Larry Van Daele was named chair in January. His membership on the board expires this summer, and he won't be reappointed. Van Daele talks about his time in Southwest Alaska and the history of a crucial caribou hunt.
Larry Van Daele has worked as a biologist in Alaska for four decades, with the 34 years, and on the Board of Game for four. He spent eight of those years in Bristol Bay, from 1990 - 1998.
“Dillingham was the highlight of my career," he said. "I got started with the Alaska Department of Fish and Game in 1981 as a volunteer and then a technician.”
Van Daele grew up in a military family, and they moved frequently over the course of his childhood.
“I’m not from anywhere," he said. "My dad was in the Air Force and we moved every three years, so Alaska is my chosen hometown.”
As chairman, Van Daele runs the Board of Game meetings. This winter, the board decided to delay its schedule by a year because of logistical complications from the pandemic.
Over the course of his career, Van Daele also worked in Anchorage and Kodiak, where he lives now. As a biologist, he specialized in brown bears and caribou.
Now, caribou management is on the table again. In the 1990s, the Mulchatna herd in Southwest Alaska was growing rapidly.
“It went from about 80,000 animals to over 200,000 during the time I was there,” he said.
But it has declined severely in recent years. Surveys now show the Mulchatna herd hovers around 13,500 — meaning it has shrunk by over 90% since then. Hunting for the herd is currently closed on state and federal lands.
On the Board of Game, Van Daele faces pressing questions about the next management steps for the Mulchatna herd — and the board will face a question of whether the hunt will open this summer and fall.
He said it will work with the Tribal, state and federal governments to make some tough decisions. The Board will hold a special meeting on March 18 to address proposals that must be reauthorized annually.
“The question we have now as far as the people are concerned is, do you allow just a few folks to get the caribou? Or do you completely shut it off?" he said. "By completely shutting it off, you send a very strong message to everyone that we’re all in this together, and we all need to do our part to save these animals so that they can be around for future generations.”
The U.S. Fish and Wildlife Service could give permits to a local entity, like a Tribal council, to manage a limited hunt only on federal land. The Board of Game could also offer a state hunting opportunity that takes into account traditional use, called a Tier 2 subsistence hunt.
Van Daele said his time in Bristol Bay shaped his approach to wildlife management. He arrived in Dillingham in 1990, where he said he learned how to work as a biologist in the communities.
“The Yup’ik folks out in the villages, the agency folks there in town — they taught me how to be a biologist, and taught me all the stuff I learned in college was kind of neat to have as a baseline, but the real world was somewhat different, and you needed to look at the world that way,” he said.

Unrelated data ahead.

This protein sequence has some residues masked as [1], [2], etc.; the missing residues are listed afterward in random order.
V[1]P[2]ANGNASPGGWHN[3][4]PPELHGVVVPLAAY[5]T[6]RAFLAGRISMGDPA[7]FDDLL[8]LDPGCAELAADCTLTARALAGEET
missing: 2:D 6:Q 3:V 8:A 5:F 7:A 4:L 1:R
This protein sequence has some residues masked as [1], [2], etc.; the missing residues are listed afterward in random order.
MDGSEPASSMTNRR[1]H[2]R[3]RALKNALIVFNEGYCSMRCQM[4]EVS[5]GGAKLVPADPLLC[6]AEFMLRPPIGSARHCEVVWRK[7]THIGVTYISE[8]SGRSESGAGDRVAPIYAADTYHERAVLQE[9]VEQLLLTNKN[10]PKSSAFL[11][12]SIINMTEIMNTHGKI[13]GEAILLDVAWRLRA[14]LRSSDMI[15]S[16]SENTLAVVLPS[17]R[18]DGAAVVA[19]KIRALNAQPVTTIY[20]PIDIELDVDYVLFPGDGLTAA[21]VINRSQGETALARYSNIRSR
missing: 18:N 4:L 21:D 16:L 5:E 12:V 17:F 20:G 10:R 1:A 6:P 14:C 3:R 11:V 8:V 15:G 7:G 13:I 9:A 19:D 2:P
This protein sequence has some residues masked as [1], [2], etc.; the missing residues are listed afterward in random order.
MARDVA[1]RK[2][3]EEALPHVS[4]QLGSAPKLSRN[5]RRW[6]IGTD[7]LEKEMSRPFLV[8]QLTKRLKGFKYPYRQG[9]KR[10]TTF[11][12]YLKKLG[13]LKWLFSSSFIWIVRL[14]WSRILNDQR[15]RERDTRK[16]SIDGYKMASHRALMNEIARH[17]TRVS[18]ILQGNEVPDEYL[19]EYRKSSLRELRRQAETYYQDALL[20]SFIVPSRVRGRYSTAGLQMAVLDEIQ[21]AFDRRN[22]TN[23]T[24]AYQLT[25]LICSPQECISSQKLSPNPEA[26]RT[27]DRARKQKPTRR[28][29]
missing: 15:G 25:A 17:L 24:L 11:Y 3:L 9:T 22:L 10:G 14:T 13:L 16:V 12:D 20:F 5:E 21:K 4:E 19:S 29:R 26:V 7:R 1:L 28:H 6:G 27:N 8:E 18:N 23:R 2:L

During his time here, Van Daele said, the most important thing he learned was to recognize the traditional Yup’ik approach to management.
“Many hours in a maqi," he laughed. "That’s what I learned, a lot of steam baths and sweating it out, and having people tell me what the right way of thinking is.”
He said the Qayassiq Walrus Commission crystallized the difference for him between the linear western and more holistic Yup’ik approaches to wildlife management.
Native people traditionally hunted walrus on Round Island — in Yup’ik, Qayassiq. It’s part of a cluster of islands by Togiak. In 1960, the state designated those islands as a game sanctuary, and for three decades no walrus hunting was allowed.
In the early 1990s Bristol Bay hunters petitioned the Board of Game to allow a subsistence walrus hunt on Round Island. Four years later, the Board granted a limited hunt. The Qayassiq commission was formed to help guide management of the traditional hunt.
“In dealing with a resource that has been so important to the people of Bristol Bay, and yet it’s a state wildlife sanctuary where folks were not even allowed to go after the ’60s," he said. "It was a very bright line between the western way of thinking about managing walrus, and the Yup’ik way of thinking about managing walrus.”
Van Daele said the Board of Game relies on advisory committees for local information about what’s happening on the ground. As the climate changes, local input is particularly important.
In Bristol Bay, it’s changed dramatically since the ’90s. A warming climate impacts species habitat. Warmer temperatures also affect how people live off the land, like when they hunt in the fall.
“It’s still warm, and the meat is going to sour if you don’t do it just right," he said. "Or times when they’d go across the Muklung River, or some other river, to go on a winter hunt, and now snowgoes can’t go past that because it’s open a lot later than it used to be. So there’s definitely been a change in the past 25 years that’s impacting the way people use the wildlife and what the wildlife have to use.”
Governor Walker appointed Van Daele as a Board of Game member in 2017. His term expires this summer. Governor Dunleavy has appointed David Weisz of Wasilla to replace him.
The Board of Game is slated for a special meeting on March 18. It will consider proposals on the reauthorization of antlerless moose hunts and brown bear tag fee exemptions. It also plans to discuss the Mulchatna caribou hunt. Public comments are due March 5.
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